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Recovery Tips for Post-Long Runs

Now that the racing season is full on, to make sure you include all the important recovery factors in your training plan will help you get through all your training and races feeling strong, healthy, and avoid injuries. Proper recovery includes physical and nutrition plans.

Physical Recovery

Stretching- Including regular stretching sessions after each run will look after tight muscles, joint release, and blood flow. Different muscles tighten during some runs, some muscles are always tight, others get tighter once other muscles get weaker due to fatigue or lack of muscle strengthening exercises. That is why it is very important to add some stretching exercises after every run and training sessions. Focus on the basic muscles; hip flexors, hamstrings, quadriceps, calves, glutes and piriformis, and chest.Foam Rolling- Including foam rolling sessions three-six times per week will have major benefits in loosening muscle tightness, and deep tissue release. Focus on all the basic muscles, even the back. When our back is tight, all the other muscles get affected.Sports Massage- Include a sport massage twice a month especially when running long-distance runs. Professional sport massages will loosen and relax all the muscles, and even our brain.Physiotherapy- It is important to include physiotherapy sessions as soon as you start feeling some acute or regular pain when running. To get the proper diagnosis and treatment will prevent any injuries.

Nutrition for Recovery

Refuel- After a training session or race, it is important to include some recovery fueling within 30-60mins. Depending on running distance or stomach status, make sure you include some carbohydrates and light protein. The generic recommendation is 4:1 carbs/protein, but depending on the training intensity or distance and your body type as long as you include a minimum of 200-250 calories of carbs and light protein your body will replenish until your get to eat a proper meal. Recovery drinks are also another option for easier access and rapid intake. Especially when your body is very tired, eating solid foods might be a challenge (after running and Ultra), but taking a recovery drink will be beneficial and easy to digest.Rebuild- Long training runs or races, creates a constant natural breakdown of protein, it increases through stress on the muscles, tearing fibres. We need protein to help rebuild and repair the muscles. Our body can process 20-25g every 2-3 hours. Post-training you can include some protein powder (whey, plant-based, casein), and make sure you include protein in every meal and snacks (lean meat, fish, lentils, nuts, seeds etc). The recommended average daily protein intake is 1.5g/kg bodyweight. But for ultra-runners, the recommendation for male: 1.98g/kg bodyweight, for female: 1.78g/kg bodyweight. Healthy carbohydrates in every meal are also important. On training days, make sure you eat some healthy carbs, even through fresh fruits and vegetables and healthy grains. On rest days, you can concentrate on protein and healthy fats and lower carbs. Healthy fats help the body to absorb and process all the essential nutrients.Rehydrate- Rehydration is key to help with the body’s natural recovery process. You need enough fluid in your body to transport waste products out of the muscles and deliver recovery nutrients and electrolytes. To only drink plain water, might affect your kidneys, which will take longer to properly rehydrate and you might feel dehydrated. Combine plain water with some fresh electrolyte drinks; coconut water, beetroot juice, water with lemon or lime and some salt.Supplements to rebalance, repair and reinforce- Electrolytes such as sodium, potassium, and calcium are also used in energy production. After long runs, sweating, and being used in energy metabolism, the body gets depleted of the basic electrolytes, vitamins and minerals. They must be replaced regularly to restore the body’s normal function. Antioxidant vitamins such as vitamin A, vitamin D and C are essential to combat oxidative stress that occurs during intense training sessions, which can add to muscle damage. Other essential vitamins and minerals for runners are potassium, magnesium to help with muscle recovery, reduce fatigue and help with better sleep, vitamin B12 and B6 also help reduce fatigue. Good sources of vitamin B6 are kale, tuna, sunflower seeds. Zinc helps with protein synthesis. You can get a portion of these supplements through natural foods; green leafy vegetables like kale, spinach and broccoli. Iron, a very common mineral ultra-runners get depleted of, especially women. To eat iron-rich foods to support the body oxidation should be part of your daily diet; meat, poultry, eggs, vegetables, combine it with some vitamin C foods (broccoli, kale, tomatoes, bell peppers, lemon, oranges strawberries) to help with iron absorption. Some omega3’s supplements are also essential for muscle and metabolism recovery, good sources are salmon, flax seeds, chia seeds.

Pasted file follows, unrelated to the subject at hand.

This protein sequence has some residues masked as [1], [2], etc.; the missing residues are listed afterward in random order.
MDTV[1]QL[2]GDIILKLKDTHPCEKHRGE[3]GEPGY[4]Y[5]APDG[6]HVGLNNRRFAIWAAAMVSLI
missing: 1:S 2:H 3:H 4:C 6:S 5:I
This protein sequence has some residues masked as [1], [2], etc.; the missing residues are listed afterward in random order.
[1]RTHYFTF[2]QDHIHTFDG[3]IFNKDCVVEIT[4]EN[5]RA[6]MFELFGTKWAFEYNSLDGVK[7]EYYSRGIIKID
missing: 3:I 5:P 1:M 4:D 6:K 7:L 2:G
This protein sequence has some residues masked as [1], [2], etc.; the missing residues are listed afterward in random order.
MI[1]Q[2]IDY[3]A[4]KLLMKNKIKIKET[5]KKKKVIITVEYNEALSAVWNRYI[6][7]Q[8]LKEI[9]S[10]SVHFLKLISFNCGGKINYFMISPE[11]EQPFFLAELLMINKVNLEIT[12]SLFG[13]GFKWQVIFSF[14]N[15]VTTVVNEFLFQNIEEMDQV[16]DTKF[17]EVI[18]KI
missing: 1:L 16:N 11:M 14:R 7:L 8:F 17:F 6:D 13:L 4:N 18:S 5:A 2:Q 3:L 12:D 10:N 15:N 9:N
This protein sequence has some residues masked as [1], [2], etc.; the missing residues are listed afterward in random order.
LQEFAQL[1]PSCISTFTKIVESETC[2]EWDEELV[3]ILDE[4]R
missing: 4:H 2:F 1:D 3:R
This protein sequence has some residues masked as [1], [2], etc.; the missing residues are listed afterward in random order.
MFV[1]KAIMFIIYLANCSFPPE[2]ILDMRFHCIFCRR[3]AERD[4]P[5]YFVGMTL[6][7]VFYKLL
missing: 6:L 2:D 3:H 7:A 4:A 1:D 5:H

Taking extra supplements for all the vitamins and minerals are also part of an ideal nutrition plan for ultra-runners. Running long-distance regularly, gets our body depleted of several nutrients, vitamins and minerals. Include multi-vitamins and extra supplements to protect your body and immune system.

Train Well, Eat Right, Feel Great!


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